THE American juvenile court is a subject on which many books might be written from different points of view and approaches. It is not the purpose of this study to advocate any particular theory, nor is its purpose to solve unsolved problems, or to furnish a statutory summary or statistical tabulation, or to describe case stories. Some of these phases still remain to be studied, while others are already covered by existing treatises. This book is designed to present a critical account of the juvenile court in all of its more important aspects-- philosophical, legal, historical, diagnostic, procedural, administrative, and sociological. It aims to explain its principles, its development, its present status, its forms of organization, its actual working, and its significant tendencies.
A thorough examination of the whole juvenile-court movement is, I believe, pertinent and timely, especially when there is so much discussion of so-called "crime waves" and of the inefficiency of the existing legal methods which cope with them. This treatise aims not only to present a fair picture of this quarter-century old institution and to contribute toward a better understanding of the subject, but also to point out instrumentally, though incidentally, a possible way to a better handling of adult offenders in criminal courts.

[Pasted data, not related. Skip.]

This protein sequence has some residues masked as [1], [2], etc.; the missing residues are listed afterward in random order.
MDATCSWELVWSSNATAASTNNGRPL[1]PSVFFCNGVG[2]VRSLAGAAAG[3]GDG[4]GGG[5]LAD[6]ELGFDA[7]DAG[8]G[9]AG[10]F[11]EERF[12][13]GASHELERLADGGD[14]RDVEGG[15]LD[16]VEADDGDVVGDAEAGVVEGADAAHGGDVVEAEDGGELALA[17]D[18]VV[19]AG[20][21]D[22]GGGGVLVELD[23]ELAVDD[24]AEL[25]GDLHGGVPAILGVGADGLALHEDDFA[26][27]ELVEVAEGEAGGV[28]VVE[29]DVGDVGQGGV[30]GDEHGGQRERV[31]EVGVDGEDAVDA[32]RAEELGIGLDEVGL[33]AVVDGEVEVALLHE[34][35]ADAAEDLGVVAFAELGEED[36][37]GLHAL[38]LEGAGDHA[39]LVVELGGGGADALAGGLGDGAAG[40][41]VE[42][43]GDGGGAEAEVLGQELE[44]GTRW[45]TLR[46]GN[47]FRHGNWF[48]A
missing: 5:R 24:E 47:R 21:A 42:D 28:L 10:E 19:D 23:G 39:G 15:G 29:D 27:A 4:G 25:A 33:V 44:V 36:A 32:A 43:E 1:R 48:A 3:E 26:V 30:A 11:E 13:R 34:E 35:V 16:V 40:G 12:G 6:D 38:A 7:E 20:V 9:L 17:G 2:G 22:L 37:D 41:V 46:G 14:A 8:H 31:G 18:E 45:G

The study enters a field of social knowledge and social organization in which a tremendous body of scientific information has developed during recent years. Universities, training schools for social workers, and numerous other agencies have shown an ever-increasing interest in the study of the problems of the child. Because of this, a better understanding of both the child and his behavior is much more possible now than ever before. Although the purpose of this book is primarily to analyze the machinery, legal and social, with which we handle children's problems, it would be of little value and incomplete without some reference to the causations and the prevention of delinquency and other abnormalities of children. For this reason, I have deemed it necessary to include in this study much that relates to the sociological and psychological aspects of the juvenile court.
A book of this nature does not pretend to be an exhaustive treatise. Much descriptive material and many statutory citations are purposely omitted. No attempt has been made to